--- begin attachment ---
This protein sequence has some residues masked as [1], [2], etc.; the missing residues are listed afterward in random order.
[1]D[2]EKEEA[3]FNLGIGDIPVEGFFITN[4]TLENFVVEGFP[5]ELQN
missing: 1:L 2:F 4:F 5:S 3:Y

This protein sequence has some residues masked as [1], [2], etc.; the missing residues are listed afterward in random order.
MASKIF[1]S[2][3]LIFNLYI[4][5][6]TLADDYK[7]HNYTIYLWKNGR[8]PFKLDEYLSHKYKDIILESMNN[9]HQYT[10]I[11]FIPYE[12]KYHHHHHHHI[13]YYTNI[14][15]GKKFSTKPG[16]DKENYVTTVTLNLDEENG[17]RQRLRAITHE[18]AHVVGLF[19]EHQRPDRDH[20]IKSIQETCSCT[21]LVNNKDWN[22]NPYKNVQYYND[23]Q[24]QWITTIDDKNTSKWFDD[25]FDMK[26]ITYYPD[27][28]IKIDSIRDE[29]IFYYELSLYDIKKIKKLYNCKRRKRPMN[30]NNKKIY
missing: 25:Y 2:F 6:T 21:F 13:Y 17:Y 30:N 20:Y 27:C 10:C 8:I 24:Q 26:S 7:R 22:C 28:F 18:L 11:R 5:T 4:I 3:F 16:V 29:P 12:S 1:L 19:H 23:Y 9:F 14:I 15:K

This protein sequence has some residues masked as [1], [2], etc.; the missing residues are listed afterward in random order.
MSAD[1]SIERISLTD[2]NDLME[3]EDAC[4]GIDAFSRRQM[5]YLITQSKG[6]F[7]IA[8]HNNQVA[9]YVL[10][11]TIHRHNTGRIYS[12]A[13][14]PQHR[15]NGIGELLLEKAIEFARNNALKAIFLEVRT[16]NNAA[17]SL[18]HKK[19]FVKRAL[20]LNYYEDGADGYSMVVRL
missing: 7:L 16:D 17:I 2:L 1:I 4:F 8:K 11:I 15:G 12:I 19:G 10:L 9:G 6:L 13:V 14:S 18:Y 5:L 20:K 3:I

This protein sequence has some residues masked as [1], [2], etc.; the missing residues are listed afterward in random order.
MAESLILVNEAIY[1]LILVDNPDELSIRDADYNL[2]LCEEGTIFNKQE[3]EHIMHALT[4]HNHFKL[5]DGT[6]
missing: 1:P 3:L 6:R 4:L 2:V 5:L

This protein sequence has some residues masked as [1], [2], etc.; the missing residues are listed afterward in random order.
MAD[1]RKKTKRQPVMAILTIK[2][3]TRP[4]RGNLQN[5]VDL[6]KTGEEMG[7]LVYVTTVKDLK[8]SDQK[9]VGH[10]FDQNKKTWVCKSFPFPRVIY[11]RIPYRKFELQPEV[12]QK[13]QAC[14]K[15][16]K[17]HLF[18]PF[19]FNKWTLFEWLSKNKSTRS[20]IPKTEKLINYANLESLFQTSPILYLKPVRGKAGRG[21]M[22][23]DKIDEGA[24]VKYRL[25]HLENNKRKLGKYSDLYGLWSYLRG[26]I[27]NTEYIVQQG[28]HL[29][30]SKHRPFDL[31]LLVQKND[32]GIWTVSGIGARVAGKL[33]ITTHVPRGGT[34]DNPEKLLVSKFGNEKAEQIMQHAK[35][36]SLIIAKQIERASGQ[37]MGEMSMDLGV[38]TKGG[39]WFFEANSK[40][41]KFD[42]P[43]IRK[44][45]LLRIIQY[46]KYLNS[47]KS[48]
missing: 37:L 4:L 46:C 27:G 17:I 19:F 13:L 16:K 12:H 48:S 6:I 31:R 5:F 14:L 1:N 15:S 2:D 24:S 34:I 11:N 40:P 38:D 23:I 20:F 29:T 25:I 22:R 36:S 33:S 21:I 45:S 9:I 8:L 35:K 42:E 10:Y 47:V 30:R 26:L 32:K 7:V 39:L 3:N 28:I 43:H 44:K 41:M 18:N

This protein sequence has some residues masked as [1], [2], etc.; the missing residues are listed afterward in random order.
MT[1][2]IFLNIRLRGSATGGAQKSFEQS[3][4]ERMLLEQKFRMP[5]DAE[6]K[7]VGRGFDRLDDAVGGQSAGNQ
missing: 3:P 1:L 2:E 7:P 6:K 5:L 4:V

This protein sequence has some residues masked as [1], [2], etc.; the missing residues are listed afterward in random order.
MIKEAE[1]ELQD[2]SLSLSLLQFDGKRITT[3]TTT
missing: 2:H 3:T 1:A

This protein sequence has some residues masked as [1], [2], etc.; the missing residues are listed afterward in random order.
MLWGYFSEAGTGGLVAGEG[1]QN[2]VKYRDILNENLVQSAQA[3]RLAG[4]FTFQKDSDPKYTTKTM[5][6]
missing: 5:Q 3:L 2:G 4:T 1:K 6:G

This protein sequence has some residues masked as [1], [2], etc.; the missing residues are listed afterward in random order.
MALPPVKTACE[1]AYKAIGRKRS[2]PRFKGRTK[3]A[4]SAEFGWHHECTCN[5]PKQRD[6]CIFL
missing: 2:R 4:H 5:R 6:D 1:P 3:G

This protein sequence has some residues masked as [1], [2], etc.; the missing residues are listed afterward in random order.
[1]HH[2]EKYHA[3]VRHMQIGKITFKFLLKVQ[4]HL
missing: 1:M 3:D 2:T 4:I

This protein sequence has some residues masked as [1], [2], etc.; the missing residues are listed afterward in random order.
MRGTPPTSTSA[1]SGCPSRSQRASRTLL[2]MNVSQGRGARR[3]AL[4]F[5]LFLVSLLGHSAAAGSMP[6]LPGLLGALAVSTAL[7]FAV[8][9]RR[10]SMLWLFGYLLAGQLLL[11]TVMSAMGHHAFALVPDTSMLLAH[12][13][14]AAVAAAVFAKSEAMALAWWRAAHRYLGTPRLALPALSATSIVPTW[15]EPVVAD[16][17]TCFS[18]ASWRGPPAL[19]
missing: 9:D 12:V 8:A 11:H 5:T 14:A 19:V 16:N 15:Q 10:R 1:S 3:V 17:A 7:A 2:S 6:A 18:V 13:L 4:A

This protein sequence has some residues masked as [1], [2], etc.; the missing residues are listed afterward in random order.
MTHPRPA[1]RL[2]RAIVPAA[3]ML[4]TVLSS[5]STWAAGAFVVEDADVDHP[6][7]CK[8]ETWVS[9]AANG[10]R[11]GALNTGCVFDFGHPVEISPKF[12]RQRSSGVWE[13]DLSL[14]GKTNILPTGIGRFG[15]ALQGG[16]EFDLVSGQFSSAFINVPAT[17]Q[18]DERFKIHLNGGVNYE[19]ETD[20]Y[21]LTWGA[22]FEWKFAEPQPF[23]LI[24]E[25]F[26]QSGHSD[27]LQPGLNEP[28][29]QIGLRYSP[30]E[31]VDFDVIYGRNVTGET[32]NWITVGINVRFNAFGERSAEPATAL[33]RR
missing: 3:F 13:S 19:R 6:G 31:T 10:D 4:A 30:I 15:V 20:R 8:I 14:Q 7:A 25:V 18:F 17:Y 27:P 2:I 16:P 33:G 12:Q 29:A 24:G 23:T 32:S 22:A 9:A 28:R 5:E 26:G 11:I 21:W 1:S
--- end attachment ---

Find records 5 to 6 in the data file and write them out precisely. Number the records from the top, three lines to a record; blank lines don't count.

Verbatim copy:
This protein sequence has some residues masked as [1], [2], etc.; the missing residues are listed afterward in random order.
MAD[1]RKKTKRQPVMAILTIK[2][3]TRP[4]RGNLQN[5]VDL[6]KTGEEMG[7]LVYVTTVKDLK[8]SDQK[9]VGH[10]FDQNKKTWVCKSFPFPRVIY[11]RIPYRKFELQPEV[12]QK[13]QAC[14]K[15][16]K[17]HLF[18]PF[19]FNKWTLFEWLSKNKSTRS[20]IPKTEKLINYANLESLFQTSPILYLKPVRGKAGRG[21]M[22][23]DKIDEGA[24]VKYRL[25]HLENNKRKLGKYSDLYGLWSYLRG[26]I[27]NTEYIVQQG[28]HL[29][30]SKHRPFDL[31]LLVQKND[32]GIWTVSGIGARVAGKL[33]ITTHVPRGGT[34]DNPEKLLVSKFGNEKAEQIMQHAK[35][36]SLIIAKQIERASGQ[37]MGEMSMDLGV[38]TKGG[39]WFFEANSK[40][41]KFD[42]P[43]IRK[44][45]LLRIIQY[46]KYLNS[47]KS[48]
missing: 37:L 4:L 46:C 27:G 17:I 19:F 13:L 16:K 12:H 48:S 6:I 31:R 5:F 14:L 1:N 15:S 2:D 24:S 34:I 11:N 40:P 38:D 23:I 20:F 29:T 25:I 22:R 36:S 33:S 21:I 45:S 9:I 8:L 35:K 42:E 10:Y 47:V 30:R 26:L 32:K 7:V 39:L 3:N 28:I 43:H 44:K 41:M 18:N

This protein sequence has some residues masked as [1], [2], etc.; the missing residues are listed afterward in random order.
MT[1][2]IFLNIRLRGSATGGAQKSFEQS[3][4]ERMLLEQKFRMP[5]DAE[6]K[7]VGRGFDRLDDAVGGQSAGNQ
missing: 3:P 1:L 2:E 7:P 6:K 5:L 4:V